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Let $G$ be a finite group of diffeomorphisms of the torus $T^n$ fixing some point $p$, i.e. $p$ is fixed by every element of $G$. I have two questions.

  1. Is the action of $G$ on $H_1(T^n, \mathbb{Z}) = \mathbb{Z}^n$ faithful?
  2. What if $G$ is not assumed to fix a point $p$?
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    $\begingroup$ 2. If $G$ acts as a finite group of translations, then the action on $H_1$ is trivial (while if $G$ is nontrivial it fixes no point). $\endgroup$ – YCor Feb 26 '16 at 9:14
  • $\begingroup$ This question is not really research level and should be asked at math stack exchange. Nevertheless, the techniques used to answer such a question may not be well-known. $\endgroup$ – Ian Agol Nov 25 '16 at 15:50
  • $\begingroup$ @user99720 but my comment is really immediate, there are already nice answers on the less trivial part of the question. $\endgroup$ – YCor Nov 26 '16 at 22:10
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From Edmonds' notes on Transformation groups: http://www.indiana.edu/~jfdavis/seminar/transformationgroupsb.pdf

Problem 9. [p.28] Show that if a [finite] group $G$ acts on the torus $T^n$ with a fixed point x and induces the trivial action on $\pi_1(T^n, x)$, then the action is trivial.

So the answer to question 1 is yes. Question 2 is answered by @YCor's comment and also discussed in the above notes.

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This follows from a 1931 theorem of M. H. A. Newman. Theorem 1 of the paper says that for a connected manifold $M$ with a metric and an integer $m>1$, there is a constant $d$ so that any (uniformly continuous) periodic transformation of $M$ of order $m$ must move a point of $M$ at least a distance $d$.

Given a homeomorphism $f$ of a torus $T^n$ which acts trivially on $\pi_1(T^n)$, has order $m$, and fixes a point, there is a lift $\tilde{f}$ of $f$ to the universal cover $\mathbb{R}^n$ which fixes a point and has order $m$ and is uniformly continuous. Moreover, $f$ is homotopic to the identity, since $T^n$ is a $K(\mathbb{Z}^n,1)$. Then in some Euclidean metric on $T^n$, every point will be homotopic to its image under $f$ by a path of length at most $D$ (the tracks of the homotopy have bounded length). The homotopy of $f$ to the identity lifts to a homotopy of $\tilde{f}$ to the identity, so $\tilde{f}$ also has the property that it moves points at most $D$ and has order $m$. Let $d$ be the constant from Newman's theorem for the manifold $\mathbb{R}^n$ with Euclidean metric and $m$, then rescale the metric by $d/D$, we see that $\tilde{f}$ is periodic of order $m$ and moves points at most distance $d$, hence is the identity. But then $f$ is also the identity.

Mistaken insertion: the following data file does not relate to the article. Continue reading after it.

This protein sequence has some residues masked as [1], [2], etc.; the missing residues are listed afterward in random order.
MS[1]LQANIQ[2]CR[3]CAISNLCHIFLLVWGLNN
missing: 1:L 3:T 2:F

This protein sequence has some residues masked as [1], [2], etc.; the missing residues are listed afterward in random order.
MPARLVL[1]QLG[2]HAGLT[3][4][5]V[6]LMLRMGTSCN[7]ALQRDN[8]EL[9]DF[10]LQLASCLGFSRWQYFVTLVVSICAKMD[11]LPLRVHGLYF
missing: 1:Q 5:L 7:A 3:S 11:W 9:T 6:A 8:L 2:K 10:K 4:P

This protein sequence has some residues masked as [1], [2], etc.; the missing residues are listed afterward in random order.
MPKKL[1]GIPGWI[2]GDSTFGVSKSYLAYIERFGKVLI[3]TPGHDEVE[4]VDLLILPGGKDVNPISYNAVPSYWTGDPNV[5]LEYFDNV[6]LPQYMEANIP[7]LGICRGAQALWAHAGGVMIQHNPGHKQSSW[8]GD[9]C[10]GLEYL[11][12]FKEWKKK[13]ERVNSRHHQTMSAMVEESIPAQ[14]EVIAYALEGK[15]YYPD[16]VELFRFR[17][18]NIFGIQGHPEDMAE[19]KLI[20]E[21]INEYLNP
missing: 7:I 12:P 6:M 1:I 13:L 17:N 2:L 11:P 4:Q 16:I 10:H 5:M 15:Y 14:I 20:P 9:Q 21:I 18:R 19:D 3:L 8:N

Hence for a finite group $G$ acting (faithfully) on a torus $T^n$, every non-trivial element $f$ of $G$ must act non-trivially on $\pi_1(T^n)$.

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We can expand the answer from user83633, following hints in the notes by Edmonds, as follows.

Let $G$ be a finite group acting faithfully on an $n$-dimensional torus $T$ and fixing a point $p$. We can write $T$ as $V/L$ for some vector space $V$ and lattice $L<V$. As $T$ is homogeneous, we can assume that this identifies $p$ with the zero element. Let $\pi\colon V\to T$ be the obvious projection, which is a universal covering. Covering theory tells us that there is a unique way to let $G$ act on $V$ such that $0$ is fixed and $\pi$ is equivariant. This action preserves $\pi^{-1}\{0\}=L$, and we can identify $L$ with $H_1(T)$ equivariantly. We want to show that the action of $G$ on $L$ is faithful. If not, we can choose a subgroup $C\leq G$ of prime order $p$ that acts trivially on $L$. We will show that this leads to a contradiction.